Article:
Vietnamese Coffee Blackout Brownies 

I'm going to be straight up with you… my morning drink of choice is hot water. I have never nor will i ever crave a cup of coffee. Funny thing is when it comes to chocolate baked goods, coffee is the one thing I never forget to add. The coffee complements the chocolate undertones, giving the overall baked good a well rounded flavor profile. To be quite honest, I wanted to do right by all the vietnamese coffee lovers around the world but I was a little hesitant on having such a strong coffee flavor in these brownies but WOW does it work. The brownie is beautifully black, moist, and contrary to the photo, has more of a light/milk chocolate flavor. The real kicker, that balances out all the coffee and chocolate flavor is the beautiful swirl of condensed milk poured right over top. It's sweet, creamy, milky, and it totally complements these Vietnamese coffee blackout brownies. 

In order to do right by coffee lovers everywhere I had to do my due diligence and study up on how to make a simple cup of Vietnamese coffee and to be honest, it’s quite special. It's made from a robusta bean (a lower quality bean) that gets roasted nice and dark to remove more of the acidic and unpleasant flavors while enhancing the bold bitterness of the bean. While roasting, other flavors like chocolate, butter, or hickory will be added to help the flavor. Lastly, the beans get grounded up but are kept to be quite coarse. The coarseness of the grind and the brewing method creates a cup of coffee that is stronger, richer, and thicker.

Speaking of brewing, the process of making a cup of Vietnamese coffee is more of a break from reality than a mindless morning ritual. Traditionally, you would sit down and place a metal phin filter on top of a cup, the coarse coffee grinds go in to get bloomed with hot water, which makes the beans even larger. Finally hot water is added and in the course of 3 - 7 minutes a hot cup of strong Vietnamese coffee is ready for you to add ice and condensed milk.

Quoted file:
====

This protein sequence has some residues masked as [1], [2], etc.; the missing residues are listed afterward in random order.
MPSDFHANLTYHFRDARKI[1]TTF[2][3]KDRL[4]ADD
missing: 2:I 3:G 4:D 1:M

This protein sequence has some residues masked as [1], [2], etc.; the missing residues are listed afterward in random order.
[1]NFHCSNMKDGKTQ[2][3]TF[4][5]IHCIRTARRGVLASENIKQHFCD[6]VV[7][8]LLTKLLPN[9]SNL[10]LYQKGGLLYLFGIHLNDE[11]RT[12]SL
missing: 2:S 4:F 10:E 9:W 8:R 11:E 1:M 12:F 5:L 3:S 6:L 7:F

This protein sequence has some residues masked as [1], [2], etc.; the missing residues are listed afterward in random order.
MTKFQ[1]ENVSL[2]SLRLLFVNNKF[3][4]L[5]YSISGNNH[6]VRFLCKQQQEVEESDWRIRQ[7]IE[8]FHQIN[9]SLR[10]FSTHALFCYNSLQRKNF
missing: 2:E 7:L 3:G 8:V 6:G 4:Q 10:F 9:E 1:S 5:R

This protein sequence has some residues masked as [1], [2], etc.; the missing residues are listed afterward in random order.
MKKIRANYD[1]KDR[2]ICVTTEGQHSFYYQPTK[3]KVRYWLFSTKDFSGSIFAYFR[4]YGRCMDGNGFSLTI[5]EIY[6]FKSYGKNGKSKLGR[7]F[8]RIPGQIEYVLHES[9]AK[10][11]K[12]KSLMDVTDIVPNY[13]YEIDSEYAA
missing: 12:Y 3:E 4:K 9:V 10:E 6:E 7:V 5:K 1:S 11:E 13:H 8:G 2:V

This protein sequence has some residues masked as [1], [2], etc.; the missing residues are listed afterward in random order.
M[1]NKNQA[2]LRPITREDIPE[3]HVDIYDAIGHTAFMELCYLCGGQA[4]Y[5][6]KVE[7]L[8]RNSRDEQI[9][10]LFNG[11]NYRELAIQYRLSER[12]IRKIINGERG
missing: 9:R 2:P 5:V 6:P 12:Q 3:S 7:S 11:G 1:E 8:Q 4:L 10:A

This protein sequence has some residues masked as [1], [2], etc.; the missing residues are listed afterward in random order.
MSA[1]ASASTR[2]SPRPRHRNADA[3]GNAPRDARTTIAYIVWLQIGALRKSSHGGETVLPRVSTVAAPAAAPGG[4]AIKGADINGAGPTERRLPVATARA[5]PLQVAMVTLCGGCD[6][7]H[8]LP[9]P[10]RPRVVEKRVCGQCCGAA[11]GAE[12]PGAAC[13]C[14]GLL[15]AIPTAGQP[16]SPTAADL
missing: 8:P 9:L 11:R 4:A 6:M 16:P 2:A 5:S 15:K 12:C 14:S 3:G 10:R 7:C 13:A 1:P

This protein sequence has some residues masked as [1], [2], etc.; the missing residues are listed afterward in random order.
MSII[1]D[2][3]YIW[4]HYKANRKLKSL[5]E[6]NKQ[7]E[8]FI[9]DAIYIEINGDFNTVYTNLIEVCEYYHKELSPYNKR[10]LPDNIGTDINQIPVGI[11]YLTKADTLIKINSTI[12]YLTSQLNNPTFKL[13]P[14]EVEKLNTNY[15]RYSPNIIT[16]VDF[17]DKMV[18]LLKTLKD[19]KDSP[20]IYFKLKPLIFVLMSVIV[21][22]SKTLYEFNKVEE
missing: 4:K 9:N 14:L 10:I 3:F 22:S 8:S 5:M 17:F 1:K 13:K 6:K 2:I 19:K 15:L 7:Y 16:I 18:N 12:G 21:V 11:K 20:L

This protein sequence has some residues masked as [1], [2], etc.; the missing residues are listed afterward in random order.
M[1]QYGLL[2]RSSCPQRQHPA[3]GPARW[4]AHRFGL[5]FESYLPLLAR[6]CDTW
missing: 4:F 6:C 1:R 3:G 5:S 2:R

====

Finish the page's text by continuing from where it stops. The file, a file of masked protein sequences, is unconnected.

Black cocoa powder has been neutralized to the max, the acidity is completely gone as well as some of its chocolate flavor and buttery cocoa fat. However, what you you are left is an intense looking black cocoa powder. It’s actually the cocoa powder that oreos are made of! Super cool, right? Funny thing, I actually don't like the flavor of black cocoa powder but I do love the color it gives off and how well its flavor plays well when mixed with other cocoa powders. So in order to get that beautiful midnight black color as well as a delicious tasting brownie, I mixed black cocoa powder and a dutch processed one. I ordered mine on amazon since my local grocery store didn't have any but if you want you to omit it, you can just use a dutch processed one. The total amount will still be 65g of cocoa powder. If you're like me and don't have a coffee maker or any gadget/gismo that make a nice strong cup of coffee, check out your grocery store for any pour over Vietnamese coffee. I found one from Copper Cow Coffee at my local Whole Foods but you can also check on amazon. If you do have a coffee maker/phin/press but you don't want to buy so much coffee for one recipe, you can use any strong dark roast coffee. Check out the flavor profiles on the packaging, you're looking for chocolate, hickory, or vanilla notes. When you are making the coffee, try to use a french press or drip method to really concentrate the flavors. However, if all else fails and none of those options work for you, go to your local cafe/Starbucks and ask for a drip press coffee using their darkest blend. A small cup will be more than enough. Be sure to grab a can of condensed milk, NOT evaporated milk. Although they are two milk products, they have different flavors, viscosity, and texture. At home, I normally have the longevity brand but really any brand of condensed milk will work.

Recipe Details

Prep Time

18 min

Cook Time

22 min

Total Time

40 min

By Alex Chung

Senior Food Writer at Pro Home Cooks